Colouration. Males: Side of body pale brown to light yellowish brown, lighter on ventral portion; broad dark reddish brown to black stripe between posterior orbital margin and caudal-fin base, other similar narrower stripe between pectoral-fin base and posterior portion of anal-fin base; longitudinal rows of greenish blue to greenish golden spots, consisting of one spot per scale, on head side and flank, sometimes interrupted or rudimentary. Dorsum pale brown, with few dark brown spots above opercular region. Ventral portion of head and venter white. Lower jaw dark reddish brown. Few dark reddish brown on suborbital region. Branchiostegal membrane orangish red. Iris yellow, with dark reddish brown bar on middle, anterior and posterior portion with greenish golden iridescence. Unpaired fins pale grey; small dark grey spots on basal region of dorsal fin; light blue iridescence on margins of caudal and anal fins. Pectoral fin hyaline. Pelvic fin pale grey.

Females: Colour pattern similar to that described for males, but iridescent colour paler, median stripe often forming row of dark brown or black blotches, and faint grey dots present on basal portion of anal fin.

Diagnosis

Distinguished from all other species of the Cynopoecilus melanotaenia complex by having frontal E-scales medially overlapped (vs. separated by interspace), branchiostegal region orangish red in males (vs. hyaline to pinkish hyaline), dorsum with few dark brown spots above opercular region (vs. dark brown spots over most region between snout and dorsal-fin origin).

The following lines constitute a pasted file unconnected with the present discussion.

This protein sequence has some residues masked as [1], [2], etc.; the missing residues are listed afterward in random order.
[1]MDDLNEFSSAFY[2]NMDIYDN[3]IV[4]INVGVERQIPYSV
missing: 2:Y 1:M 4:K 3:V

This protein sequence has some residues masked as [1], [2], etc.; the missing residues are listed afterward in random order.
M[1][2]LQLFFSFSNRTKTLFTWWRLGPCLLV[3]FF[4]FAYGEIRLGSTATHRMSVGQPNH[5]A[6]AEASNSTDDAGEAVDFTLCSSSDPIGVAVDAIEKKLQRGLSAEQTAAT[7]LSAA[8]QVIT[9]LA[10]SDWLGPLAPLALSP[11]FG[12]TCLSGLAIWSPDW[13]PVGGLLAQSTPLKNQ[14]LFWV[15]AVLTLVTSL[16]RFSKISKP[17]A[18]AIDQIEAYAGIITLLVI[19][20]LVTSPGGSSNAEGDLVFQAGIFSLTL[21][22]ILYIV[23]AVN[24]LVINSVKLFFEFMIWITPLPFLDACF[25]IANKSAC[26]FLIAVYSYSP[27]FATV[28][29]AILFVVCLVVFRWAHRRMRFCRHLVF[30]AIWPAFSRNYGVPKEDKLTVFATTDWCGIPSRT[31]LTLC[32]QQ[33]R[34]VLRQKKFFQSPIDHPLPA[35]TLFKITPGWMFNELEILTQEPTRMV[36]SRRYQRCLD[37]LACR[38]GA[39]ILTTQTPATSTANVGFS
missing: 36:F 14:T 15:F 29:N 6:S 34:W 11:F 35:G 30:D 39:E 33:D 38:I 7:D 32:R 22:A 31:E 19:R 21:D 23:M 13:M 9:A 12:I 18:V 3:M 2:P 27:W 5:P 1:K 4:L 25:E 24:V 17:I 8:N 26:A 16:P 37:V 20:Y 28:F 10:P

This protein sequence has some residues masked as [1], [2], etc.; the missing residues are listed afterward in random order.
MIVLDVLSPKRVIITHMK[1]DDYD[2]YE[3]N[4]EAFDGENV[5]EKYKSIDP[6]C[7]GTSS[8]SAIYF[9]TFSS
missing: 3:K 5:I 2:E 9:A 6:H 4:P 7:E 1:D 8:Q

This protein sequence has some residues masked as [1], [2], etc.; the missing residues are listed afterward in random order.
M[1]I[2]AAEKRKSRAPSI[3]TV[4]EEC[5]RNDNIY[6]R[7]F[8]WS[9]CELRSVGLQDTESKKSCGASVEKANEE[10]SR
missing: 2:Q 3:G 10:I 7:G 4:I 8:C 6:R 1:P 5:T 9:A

Etymology

Named after Caio Feltrin, in recognition of his dedication in inventorying the fish fauna of southern Brazil.

Distribution

Known only from the type locality area, in temporary pools in the floodplains of the Tubarão river, Santa Catarina state, southern Brazil, corresponding to the northern-most record for the genus Cynopoecilus (Fig. 3).

Figure 3.

Distribution of Cynopoecilus species. Source: Costa (2002), Ferrer et al. (2014) and the current study for C. feltrini.

Taxon discussion

Cynopoecilus feltrini is easily identifiable by some morphological characters. Among them, the frontal squamation pattern consisting of E-scales medially overlapped is unique among cynopoeciline killifishes, which have been diagnosed by the E-scales medially separated by an interspace (Costa 1998). Another striking feature of C. feltrini is the orangish red branchiostegal region in males, a condition not found in other congeners of the C. melanotaenia complex, but similar to the red branchiostegal region of C. notabilis (Ferrer et al. 2014). Finally, all species of the C. melanotaenia complex may be easily recognised among other cynopoecilines by the presence of numerous dark brown spots along the dorsum, but in C. feltrini these spots are restricted to region above the opercular region.